J. Frank Dobie Letter & Publications
I got it in an estate sale. J. Frank Dobie, he was a teacher at the University of Texas, and he gave that up to become an author. He was a folklorist especially for Texan material, and he went around the state collecting tales from all sorts of folk-- ranch hands, cowboys, vaqueros. And he's considered one of the greatest of the Texan writers.
This material includes a letter from J. Frank Dobie to what is clearly a very good friend of his from 1932, about the heyday of his career as a folklorist and a writer, and several pamphlets, each of them inscribed. Some of them are Christmas pamphlets, and some are just kind of offprints from some of the journals that he was publishing in. The letter, it's really fascinating. He says here in the second paragraph, "The hunting was no good, but we had a Yaqui Indian with us, and he proved to be the most fertile yarner I have ever heard, almost. He has stories about coyotes, giants, bears, fairies and every other sort of creature. God only knows what I shall do with all this stuff after I get it down." So one thing that's great about this letter is that it shows this wonderful folklorist right in the middle of doing what he does best: collecting these stories and getting them down into print. And some of these pamphlets are quite rare, too. Do you have any idea about what all this material is worth?
That's not why I got it. I saved it, literally, from a burn pile. They were fixing to burn it all.
Yeah, I'm glad that you did that. Well, the letter itself is worth about $500 or so, and each of these pamphlets is worth between $75 and $150. So all together, the retail value of these items here on the table is nearly $1,000. It's a great rescue on your part. You've joined the spirit of Frank Dobie in rescuing things from the past and preserving them for the future.
Executive producer Marsha Bemko shares her tips for getting the most out of ANTIQUES ROADSHOW.
Value can change: The value of an item is dependent upon many things, including the condition of the object itself, trends in the market for that kind of object, and the location where the item will be sold. These are just some of the reasons why the answer to the question "What's it worth?" is so often "It depends."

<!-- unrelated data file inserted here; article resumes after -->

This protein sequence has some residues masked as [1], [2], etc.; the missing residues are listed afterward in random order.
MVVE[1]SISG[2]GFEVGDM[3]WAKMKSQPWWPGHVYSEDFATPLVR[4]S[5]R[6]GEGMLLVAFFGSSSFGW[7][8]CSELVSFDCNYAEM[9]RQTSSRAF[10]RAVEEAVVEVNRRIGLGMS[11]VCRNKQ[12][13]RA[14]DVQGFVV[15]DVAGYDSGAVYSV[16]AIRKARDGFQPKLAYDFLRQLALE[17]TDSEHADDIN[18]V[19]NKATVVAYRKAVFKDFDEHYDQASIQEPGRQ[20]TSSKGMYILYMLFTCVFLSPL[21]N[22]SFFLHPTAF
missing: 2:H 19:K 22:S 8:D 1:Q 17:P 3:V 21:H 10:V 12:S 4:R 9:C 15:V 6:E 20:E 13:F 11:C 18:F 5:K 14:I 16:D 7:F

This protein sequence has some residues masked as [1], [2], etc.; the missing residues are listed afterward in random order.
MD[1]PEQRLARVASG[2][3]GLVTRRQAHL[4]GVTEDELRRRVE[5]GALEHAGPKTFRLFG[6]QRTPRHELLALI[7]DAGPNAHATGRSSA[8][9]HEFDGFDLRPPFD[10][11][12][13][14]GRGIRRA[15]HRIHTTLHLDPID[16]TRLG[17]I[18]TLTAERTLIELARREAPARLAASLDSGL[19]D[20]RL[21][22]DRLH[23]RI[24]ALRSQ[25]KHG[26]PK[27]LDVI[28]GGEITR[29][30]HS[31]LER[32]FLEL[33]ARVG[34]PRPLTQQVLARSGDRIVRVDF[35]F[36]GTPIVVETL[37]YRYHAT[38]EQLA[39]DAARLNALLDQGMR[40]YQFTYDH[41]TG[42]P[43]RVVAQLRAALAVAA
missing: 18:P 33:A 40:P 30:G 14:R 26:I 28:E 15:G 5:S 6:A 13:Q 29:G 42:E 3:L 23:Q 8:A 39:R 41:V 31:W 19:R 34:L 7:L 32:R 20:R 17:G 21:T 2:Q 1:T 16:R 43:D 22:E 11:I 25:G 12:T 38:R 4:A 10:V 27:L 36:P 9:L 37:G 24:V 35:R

Note the date: Take note of the date the appraisal was recorded. This information appears in the upper left corner of the page, with the label "Appraised On." Values change over time according to market forces, so the current value of the item could be higher, lower, or the same as when our expert first appraised it.
Context is key: Listen carefully. Most of our experts will give appraisal values in context. For example, you'll often hear them say what an item is worth "at auction," or "retail," or "for insurance purposes" (replacement value). Retail prices are different from wholesale prices. Often an auctioneer will talk about what she knows best: the auction market. A shop owner will usually talk about what he knows best: the retail price he'd place on the object in his shop. And though there are no hard and fast rules, an object's auction price can often be half its retail value; yet for other objects, an auction price could be higher than retail. As a rule, however, retail and insurance/replacement values are about the same.
Verbal approximations: The values given by the experts on ANTIQUES ROADSHOW are considered "verbal approximations of value." Technically, an "appraisal" is a legal document, generally for insurance purposes, written by a qualified expert and paid for by the owner of the item. An appraisal usually involves an extensive amount of research to establish authenticity, provenance, composition, method of construction, and other important attributes of a particular object.
Opinion of value: As with all appraisals, the verbal approximations of value given at ROADSHOW events are our experts' opinions formed from their knowledge of antiques and collectibles, market trends, and other factors. Although our valuations are based on research and experience, opinions can, and sometimes do, vary among experts.
Appraiser affiliations: Finally, the affiliation of the appraiser may have changed since the appraisal was recorded. To see current contact information for an appraiser in the ROADSHOW Archive, click on the link below the appraiser's picture. Our Appraiser Index also contains a complete list of active ROADSHOW appraisers and their contact details and biographies.